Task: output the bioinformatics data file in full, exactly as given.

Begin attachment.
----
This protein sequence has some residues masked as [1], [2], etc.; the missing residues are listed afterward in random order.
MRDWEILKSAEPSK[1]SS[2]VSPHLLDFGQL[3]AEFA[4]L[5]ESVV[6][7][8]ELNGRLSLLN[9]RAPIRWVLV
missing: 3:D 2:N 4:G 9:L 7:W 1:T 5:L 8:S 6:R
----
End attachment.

This protein sequence has some residues masked as [1], [2], etc.; the missing residues are listed afterward in random order.
MRDWEILKSAEPSK[1]SS[2]VSPHLLDFGQL[3]AEFA[4]L[5]ESVV[6][7][8]ELNGRLSLLN[9]RAPIRWVLV
missing: 3:D 2:N 4:G 9:L 7:W 1:T 5:L 8:S 6:R